Race reports are something I do not do too often at least not on a public
form. I do think it is important to reflect and think about pros and cons,
but usually have a hard time thinking that anyone wants to know what TV
shows I was watching the night before. HA HA.
This year Hawaii went very well for me, I have received several requests of
"what happened?" So here it goes, without the local broadcasting included.
The day before the race at Hawaii is always the same. You are assigned a
time to check in your bike. The volunteers are amazing and you receive a
personal escort to the transition area with detailed instructions with how
to do the entire process. As you get to transition you are walked through a
coral, much like race horses where reporters write down everything about you
and your bike and equipment. It is a bit surreal and the first time you
realize the stage on which we are all about to perform. It is a very cool
Beyond that, I do everything the same for every race I do the day before and
morning of the race. This was no different. Pasta or something similar,
protein, light veggies if any, simple, consistent, usually effective.
Morning of the race I woke up, had my breakfast and caught a ride from Yuri
and Lindsay down to the start line. The numbering process was nothing less
then professional and efficient and I was through it quickly. Got my bike
situated, realized that I had left my Garmin on in my bag the entire night
before and was just hoping it had enough juice to get me through the ride.
Nothing I could do about that now I thought.
I went and hung out with some friends Heather and Keith, then Danny. Keith
and Joe (two of the best friends a guy could have) volunteered to help in
transition and were there to take my items in the am, the pump I had, etc.
Talk about eliminating a lot of pre race stress knowing those guys have you
back! Heather had a toe injury I helped her navigate. She and I found an
awesome fix and it was a nice distraction to have anyway.
I found Danny at the swim start. We discussed heading down to the water when
the pros started at 6:30 and to tread out to the deep water start soon after
to get our spot. I had warned him this was in my opinion the worst part of
the race. This swim start is SO BRUTAL with contact. The area is tight, the
athletes are all fit, and everyone thinks they are going to win in the first
10 min so they are willing to fight hard for position. It is the most
contact I suffer in a swim every year, and that is BEFORE the start!
This year was no different. As Dan and I fought to keep our front line
positions and tried to stay back from the paddle boarders trying to hold us
back it was so intense. Then BOOM, we were off! I was POUNDED. I was
eventually relegated to an inside lane which honestly was a relief. I was
trying so hard to not swim close enough to someone's elbow to catch one in
the face. When I got to clear water it was so nice to just have that that I
was reluctant to fight back into the pack. I could tell I had missed the
first group selection about 600 into the swim. I saw a gap of clear water
between my group and the front group, told myself to relax; it is a long day
and just follow the fastest feet I could. Honestly I thought I was in sub 55
shape. To see the 58 swim was disappointing (I didn't know it at the time)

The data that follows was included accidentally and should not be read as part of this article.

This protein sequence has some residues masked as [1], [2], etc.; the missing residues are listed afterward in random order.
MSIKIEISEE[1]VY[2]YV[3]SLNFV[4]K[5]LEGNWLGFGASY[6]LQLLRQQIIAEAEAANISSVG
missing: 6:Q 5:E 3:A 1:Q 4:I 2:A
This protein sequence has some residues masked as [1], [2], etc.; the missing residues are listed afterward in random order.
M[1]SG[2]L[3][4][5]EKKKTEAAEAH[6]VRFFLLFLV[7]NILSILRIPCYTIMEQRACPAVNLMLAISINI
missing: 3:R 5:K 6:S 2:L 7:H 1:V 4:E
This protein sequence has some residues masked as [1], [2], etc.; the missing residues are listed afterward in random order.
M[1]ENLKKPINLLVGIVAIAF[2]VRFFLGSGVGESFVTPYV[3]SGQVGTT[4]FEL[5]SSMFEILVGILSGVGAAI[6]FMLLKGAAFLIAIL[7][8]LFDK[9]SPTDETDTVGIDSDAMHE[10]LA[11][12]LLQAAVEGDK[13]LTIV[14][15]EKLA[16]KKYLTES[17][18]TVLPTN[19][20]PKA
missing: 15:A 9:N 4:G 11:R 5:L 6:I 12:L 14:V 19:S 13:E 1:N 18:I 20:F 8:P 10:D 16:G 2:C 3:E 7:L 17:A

but could tell on the bike right away it was just average. I told myself
Ironman for me is not about the swim, it never has been to just relax and
let the day come. I also reminded myself my Ironman training partner Scott
Iott went over an hour here the year before and still broke 9:30, a time I
could only dream of.
In Ironman I transition slowly. In years past this has been a tactical
decision to calm myself down, get ready for the next segment, then go. This
year I went much faster, it was one of my pre race goals. However I was
still about 2-3 min total time slower then the guys in my AG I raced
against. I need to get faster here still. Not much else to say about this
My plan for myself and my athletes was to use the power meter, but to also
use speed. I have tried it in training several times with my athletes as
well as myself. It had worked perfectly. I told everyone who asked I felt I
could ride 4:50- 5:10 pretty comfortably depending on conditions.
Keeping an eye on my power I also used 15 min increments to check to see if
I was averaging 22.5 mph or more. If I was, and could do so letting my power
drop, I decided I would. I had speeds in mind that I felt if I could do with
very little effort, I would take the speed with the rest instead of trying
to maintain a certain power and also a faster speed.
Going out the first 40 miles guys were passing me pretty good. I was passed
by like 10-20 guys in total. I was going well over 27mph pushing like 140
watts and those guys felt the easy effort and decided to ride to their
fitness instead of goal time. It is an interesting debate which I can get
into later, another post perhaps. My philosophy on this day though was if
this island was going to give me any gifts, I was going to take them. So if
I could easily go 27 mph hour, I took it.
At mile 40 you make a turn up to Hawi which is like an 18 mile climb. I
remember thinking "I'm almost half way into this and feel so fresh still, I
am going to make a move here and see if I can crack a few guys." It worked.
It was windy, hot there, and hardest part of the course. I had a smile from
ear to ear! I was LOVING it. I felt so good and strong and didn't think
about racing, more just how well I had ridden that summer at races and
camps, and just had fun with the 18 miles like I would in training. I passed
heaps of guys going up that hill that were starting to realize they had gone
When I got to special needs I stood down to get my stuff. This year it was
too windy to risk the ride and mess with bag option. It took me a min, but I
got situated then was off again. There is a 10 min or so descent which is
more like a false flat (little steeper) but you get some tailwind and it is
so motivating to see athletes coming up the hill at you. I was JAMING going
downhill, but again, didn't push. 33mph without pedaling!? Sure, I'll take
that! It took me 18 miles to catch a couple guys who skipped special needs
because I was not pushing too hard here.
When we got to the bottom I saw Tim who I have never been by at Ironman and
we exchanged good lucks and talked about the wind heading back. I told him I
was holding back till now, and was absolutely ready for this. At that point